Technology, innovation and (still) MER collaboration needed to thrive in $60-70-barrel N. Sea world

oil-worker-training-skills-general-photo-scotentA new report published today by the PwC accountancy firm suggests that as oil prices appear to be stabilising and supply and demand move towards equilibrium, there’s growing confidence in the sector that the worse is perhaps over.

PwC’s latest report, ‘A Sea Change: Emerging from a downturn’, considers the outlook for the global oilfield service sector and how the sector can move from crisis to success in a new world. 

Adrian del Maestro, oil & gas director of research at PwC, said: “As oilfield service companies emerge from the turmoil, they will be operating in a landscape that has changed fundamentally in the past two years.

“In this new world we see an oil and gas sector focused relentlessly on cost reduction, with business models having to be resilient at lower oil prices.

“If we are poised for a recovery it is likely to be uneven. Exploration activity is reduced, the US tight oil sector (shale) has proved resilient, and the lifting of sanctions has allowed Iran to return to the world stage.”

The report also highlights six key points that oilfield service and supply-chain companies will need to concentrate on over the coming months, from the double down on innovation and reducing the complexity of operations, to exploring partnerships and big data analytics.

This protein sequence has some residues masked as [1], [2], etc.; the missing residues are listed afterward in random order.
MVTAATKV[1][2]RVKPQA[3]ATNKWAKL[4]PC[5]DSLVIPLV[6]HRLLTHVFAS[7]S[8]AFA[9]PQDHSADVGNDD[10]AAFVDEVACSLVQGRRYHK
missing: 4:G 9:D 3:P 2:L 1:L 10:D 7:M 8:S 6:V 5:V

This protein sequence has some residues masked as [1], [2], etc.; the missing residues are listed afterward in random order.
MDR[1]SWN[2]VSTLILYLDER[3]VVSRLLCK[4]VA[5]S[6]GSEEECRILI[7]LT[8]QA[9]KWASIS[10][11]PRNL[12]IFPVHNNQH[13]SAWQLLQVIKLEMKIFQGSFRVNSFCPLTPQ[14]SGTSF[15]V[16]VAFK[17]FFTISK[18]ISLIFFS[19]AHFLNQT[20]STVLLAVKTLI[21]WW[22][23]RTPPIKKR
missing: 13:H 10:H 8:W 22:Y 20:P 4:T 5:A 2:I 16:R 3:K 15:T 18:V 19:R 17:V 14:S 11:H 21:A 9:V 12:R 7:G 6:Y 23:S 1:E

PwC experts also say that, while we are unlikely to see prices of $100-barrel in the near to medium term at least. Rather, a more robust price in the $60-$70-barrel range is more likely in the next few years. 

A senior partner at PwC’s Aberdeen Oil & Gas Centre of Excellence, added: 
“The oil services sector has been particularly badly hit over the last couple of years by depressed prices and lower activity levels, further exacerbated by some key skills leaving the oil & gas sector for other industries. 

“However, the global nature of many services businesses should position them well for any upturn, driven by activity in frontier basins, provided they make best use of their skillsets. And already many are starting to reap the benefits of rebasing how they deliver their services and working closely with the operator community to meet their needs. 

Alan McCrae, energy tax leader at PwC, added: “There is no doubt that exchequer revenues have been significantly impacted by this prolonged downturn. However, the focus now needs to be on efficient and profitable growth to adapt to the new commodity price reality. 

“From a North Sea perspective, with the right measures and actions in place, a successful oil and gas supply chain is the key to unlocking future success in a maturing basin.”

See also: IEA forecasts crude oil glut (and depressed prices) for 2017 unless OPEC cuts production this month

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